Oatmeal is considered to be a nutritional gold mine because of its many great health benefits. It helps boost your energy for the day as it is rich in carbohydrates and protein. It is also diabetic-friendly, very high in fiber (which can help reduce the risk of colon cancer) and good for your heart’s health. Oatmeal also helps suppress your appetite and keep you fuller for longer, so you aren’t eating unnecessarily throughout the day, which can help promote and support weight loss.
Although all of those benefits are great, the first problem is that most people don’t like the way oatmeal tastes. It tends to be bland and boring when served on its own. So, to compensate for this, most people add different toppings to make it either sweeter or more savory. Now, the issue with this is that it completely reverses all of the nutritional value that it once had. This ultimately ruins your bowl of oatmeal from a nutritional standpoint.
Primarily, people want their oatmeal to be sweeter. So, they achieve this by adding sugar, chocolate chips, cocoa powder or dried fruit. By doing so, you are adding extra calories, fat, sugar, carbs and decreasing its overall nutritional value.
In fact, a 2010 study involving 1000 individuals who followed dietary and behavioral changes, including eating oatmeal everyday for three months, actually gained weight eating this superfood on a daily basis. This was because they loaded their oatmeal with sugary toppings, made their portions too large and rewarded themselves with a mid-morning snack for eating a healthy breakfast.
#SpoonTip: Add healthy sweeteners such as honey, real maple syrup, vanilla extract, cinnamon or fresh fruit to your oatmeal to change the taste without packing on the pounds.
The next problem is that people are ordering their oatmeal from fast-food chains without checking the nutrition label. Since oatmeal is considered to be a “healthy option”, many people don’t see the problem with buying it from a fast-food chain. Oatmeal is healthy,right?
Again, it’s something that goes back to all the added toppings, and the fact that it is still fast-food. For example, a McDonald’s “fruit and maple oatmeal” contains 290 calories, 4.5 grams of fat, and 32 grams of sugar. Their signature Egg McMuffin, the ‘unhealthy’ choice, contains only 10 more calories, and significantly less sugar. Now compare this to a regular package of Quaker’s plain instant oatmeal which has 100 calories, 3 grams of fat, and 1 gram of sugar.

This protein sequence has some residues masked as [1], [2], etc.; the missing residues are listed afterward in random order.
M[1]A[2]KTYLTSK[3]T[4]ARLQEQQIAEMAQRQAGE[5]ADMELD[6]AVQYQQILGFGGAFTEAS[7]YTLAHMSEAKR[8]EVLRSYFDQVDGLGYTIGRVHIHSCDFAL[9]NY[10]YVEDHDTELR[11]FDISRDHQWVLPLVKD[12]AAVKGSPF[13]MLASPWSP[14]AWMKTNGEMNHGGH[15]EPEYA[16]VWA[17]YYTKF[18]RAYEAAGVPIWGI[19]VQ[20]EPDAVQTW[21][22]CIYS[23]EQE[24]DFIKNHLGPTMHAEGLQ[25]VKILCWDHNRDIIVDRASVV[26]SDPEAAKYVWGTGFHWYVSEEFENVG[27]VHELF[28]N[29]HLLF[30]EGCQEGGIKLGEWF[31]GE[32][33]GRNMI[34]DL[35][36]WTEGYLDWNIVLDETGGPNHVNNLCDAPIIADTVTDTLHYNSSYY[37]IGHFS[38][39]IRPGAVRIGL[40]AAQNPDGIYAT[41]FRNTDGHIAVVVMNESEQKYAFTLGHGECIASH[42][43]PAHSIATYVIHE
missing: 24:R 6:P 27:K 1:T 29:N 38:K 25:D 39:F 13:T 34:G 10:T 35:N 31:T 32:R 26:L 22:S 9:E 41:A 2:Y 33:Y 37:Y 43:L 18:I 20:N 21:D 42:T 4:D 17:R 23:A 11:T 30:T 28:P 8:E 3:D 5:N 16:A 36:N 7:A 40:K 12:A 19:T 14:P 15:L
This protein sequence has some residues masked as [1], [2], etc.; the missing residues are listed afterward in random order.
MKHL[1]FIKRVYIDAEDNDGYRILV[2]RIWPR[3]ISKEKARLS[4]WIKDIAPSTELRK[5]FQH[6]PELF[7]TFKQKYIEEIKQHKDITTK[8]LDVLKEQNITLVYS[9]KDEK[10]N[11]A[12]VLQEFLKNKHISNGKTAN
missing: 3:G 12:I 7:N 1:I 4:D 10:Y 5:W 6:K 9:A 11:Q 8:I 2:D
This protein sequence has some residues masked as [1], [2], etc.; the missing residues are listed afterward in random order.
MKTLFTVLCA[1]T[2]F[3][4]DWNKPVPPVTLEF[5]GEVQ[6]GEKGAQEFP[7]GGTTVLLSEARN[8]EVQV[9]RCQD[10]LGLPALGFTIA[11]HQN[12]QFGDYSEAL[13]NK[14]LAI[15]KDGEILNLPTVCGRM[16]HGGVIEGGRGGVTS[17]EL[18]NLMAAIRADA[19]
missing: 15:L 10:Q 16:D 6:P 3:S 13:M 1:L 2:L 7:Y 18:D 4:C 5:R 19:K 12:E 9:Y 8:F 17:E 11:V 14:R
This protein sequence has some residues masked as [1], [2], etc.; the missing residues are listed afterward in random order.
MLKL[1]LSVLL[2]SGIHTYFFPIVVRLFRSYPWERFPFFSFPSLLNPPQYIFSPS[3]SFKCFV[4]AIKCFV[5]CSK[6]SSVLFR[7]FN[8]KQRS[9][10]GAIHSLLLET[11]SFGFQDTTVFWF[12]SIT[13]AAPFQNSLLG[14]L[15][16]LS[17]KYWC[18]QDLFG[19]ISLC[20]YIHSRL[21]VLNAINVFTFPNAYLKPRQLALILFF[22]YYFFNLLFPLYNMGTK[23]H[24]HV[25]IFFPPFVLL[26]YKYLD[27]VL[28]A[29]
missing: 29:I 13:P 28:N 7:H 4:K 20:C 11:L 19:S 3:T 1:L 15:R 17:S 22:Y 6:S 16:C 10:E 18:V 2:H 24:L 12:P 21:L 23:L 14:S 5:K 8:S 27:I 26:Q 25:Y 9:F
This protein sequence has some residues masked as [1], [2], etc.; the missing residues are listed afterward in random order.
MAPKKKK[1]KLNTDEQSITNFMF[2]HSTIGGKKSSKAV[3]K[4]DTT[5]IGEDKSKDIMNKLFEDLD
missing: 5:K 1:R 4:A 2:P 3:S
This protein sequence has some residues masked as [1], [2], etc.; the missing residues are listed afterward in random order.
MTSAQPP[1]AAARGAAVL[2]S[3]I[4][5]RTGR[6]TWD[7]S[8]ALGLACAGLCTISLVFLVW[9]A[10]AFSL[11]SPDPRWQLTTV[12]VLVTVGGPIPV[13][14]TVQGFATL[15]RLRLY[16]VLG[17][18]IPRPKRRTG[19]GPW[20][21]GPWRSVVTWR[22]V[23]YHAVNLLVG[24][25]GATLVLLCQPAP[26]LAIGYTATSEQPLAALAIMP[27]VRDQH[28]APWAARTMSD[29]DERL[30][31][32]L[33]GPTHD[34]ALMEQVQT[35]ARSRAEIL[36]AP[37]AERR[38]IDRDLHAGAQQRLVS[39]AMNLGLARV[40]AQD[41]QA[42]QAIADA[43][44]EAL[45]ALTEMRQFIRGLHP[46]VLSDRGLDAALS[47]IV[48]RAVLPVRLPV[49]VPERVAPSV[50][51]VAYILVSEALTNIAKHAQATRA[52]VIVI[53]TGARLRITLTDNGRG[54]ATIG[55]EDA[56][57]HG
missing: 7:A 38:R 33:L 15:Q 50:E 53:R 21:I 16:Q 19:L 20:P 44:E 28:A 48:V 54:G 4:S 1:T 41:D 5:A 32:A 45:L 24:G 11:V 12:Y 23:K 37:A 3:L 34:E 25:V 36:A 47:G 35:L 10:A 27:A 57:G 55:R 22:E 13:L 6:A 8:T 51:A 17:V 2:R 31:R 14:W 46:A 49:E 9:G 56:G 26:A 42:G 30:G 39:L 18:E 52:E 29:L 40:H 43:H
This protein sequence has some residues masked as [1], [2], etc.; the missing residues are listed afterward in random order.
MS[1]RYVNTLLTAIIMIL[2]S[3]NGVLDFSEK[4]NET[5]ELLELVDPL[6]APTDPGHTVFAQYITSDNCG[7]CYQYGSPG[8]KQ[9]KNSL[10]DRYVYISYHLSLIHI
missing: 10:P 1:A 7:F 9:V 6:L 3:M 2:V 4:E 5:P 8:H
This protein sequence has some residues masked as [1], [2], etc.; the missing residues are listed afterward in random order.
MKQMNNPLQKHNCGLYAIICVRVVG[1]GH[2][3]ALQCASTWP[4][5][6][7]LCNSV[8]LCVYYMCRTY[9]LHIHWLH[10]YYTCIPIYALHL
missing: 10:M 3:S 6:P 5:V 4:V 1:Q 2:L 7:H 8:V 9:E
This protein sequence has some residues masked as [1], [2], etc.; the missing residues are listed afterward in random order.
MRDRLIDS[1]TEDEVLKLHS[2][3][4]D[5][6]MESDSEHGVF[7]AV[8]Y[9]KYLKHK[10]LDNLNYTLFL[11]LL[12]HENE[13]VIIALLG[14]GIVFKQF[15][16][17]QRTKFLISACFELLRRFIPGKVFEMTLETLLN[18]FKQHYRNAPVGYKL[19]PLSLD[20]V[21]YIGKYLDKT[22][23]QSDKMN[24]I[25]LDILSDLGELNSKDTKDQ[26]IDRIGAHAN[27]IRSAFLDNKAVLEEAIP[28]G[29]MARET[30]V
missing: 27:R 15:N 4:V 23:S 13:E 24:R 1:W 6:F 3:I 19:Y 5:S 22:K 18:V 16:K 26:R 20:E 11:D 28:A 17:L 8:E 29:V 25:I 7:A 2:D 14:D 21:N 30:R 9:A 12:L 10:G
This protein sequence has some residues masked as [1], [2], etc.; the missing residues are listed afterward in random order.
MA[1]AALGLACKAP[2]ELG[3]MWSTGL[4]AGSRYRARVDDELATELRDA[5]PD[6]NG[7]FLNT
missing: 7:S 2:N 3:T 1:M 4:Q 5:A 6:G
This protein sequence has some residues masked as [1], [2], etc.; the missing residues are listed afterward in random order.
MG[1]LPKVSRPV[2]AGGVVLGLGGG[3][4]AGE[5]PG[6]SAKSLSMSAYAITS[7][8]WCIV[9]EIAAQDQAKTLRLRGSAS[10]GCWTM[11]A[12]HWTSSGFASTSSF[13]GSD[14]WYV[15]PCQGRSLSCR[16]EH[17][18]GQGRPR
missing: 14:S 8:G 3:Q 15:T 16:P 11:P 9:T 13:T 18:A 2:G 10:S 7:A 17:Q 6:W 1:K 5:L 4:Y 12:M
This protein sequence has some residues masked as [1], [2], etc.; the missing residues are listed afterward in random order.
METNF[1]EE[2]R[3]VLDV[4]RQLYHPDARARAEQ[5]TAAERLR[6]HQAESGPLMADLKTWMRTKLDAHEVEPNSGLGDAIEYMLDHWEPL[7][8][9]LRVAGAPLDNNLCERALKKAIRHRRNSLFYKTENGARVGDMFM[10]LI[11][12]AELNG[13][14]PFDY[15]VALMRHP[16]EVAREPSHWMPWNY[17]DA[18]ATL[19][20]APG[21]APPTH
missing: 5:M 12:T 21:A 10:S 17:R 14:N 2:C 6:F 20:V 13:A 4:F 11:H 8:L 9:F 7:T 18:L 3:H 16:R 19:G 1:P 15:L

Another food giant, Starbucks, also offers oatmeal as a healthy alternative to their customers. You order their oatmeal and then pick one of three toppings offered. Now the oatmeal by itself isn’t horrible, containing 140 calories, 2.5 grams of fat, and 5 grams of protein. See how quickly these numbers change once the toppings are added.
Their first option, a brown sugar topping, adds 50 extra calories and 13 grams of carbs – all coming from the sugar itself. Next, they offer a dried fruit topping. This topping adds 100 extra calories, 24 grams of carbs, and only 1 gram of protein. Again, all of these increases are coming from the added sugar. Finally they offer a nut medley, which packs on an additional 100 calories and 9 grams of fat. All of these options hardly seem healthy or nutritious.
#SpoonTip: Instead of picking up your oatmeal on-the-go, prepare these overnight oats for a healthy, hearty and quick breakfast in the morning
So, although oatmeal does have its nutritional benefits and can be a healthy breakfast option, we should all think twice about what we’re putting on it before we eat it. If eating chocolate chips and spoonfuls of sugar isn’t healthy on its own, it’s not going to be healthy on top of a bowl of oatmeal.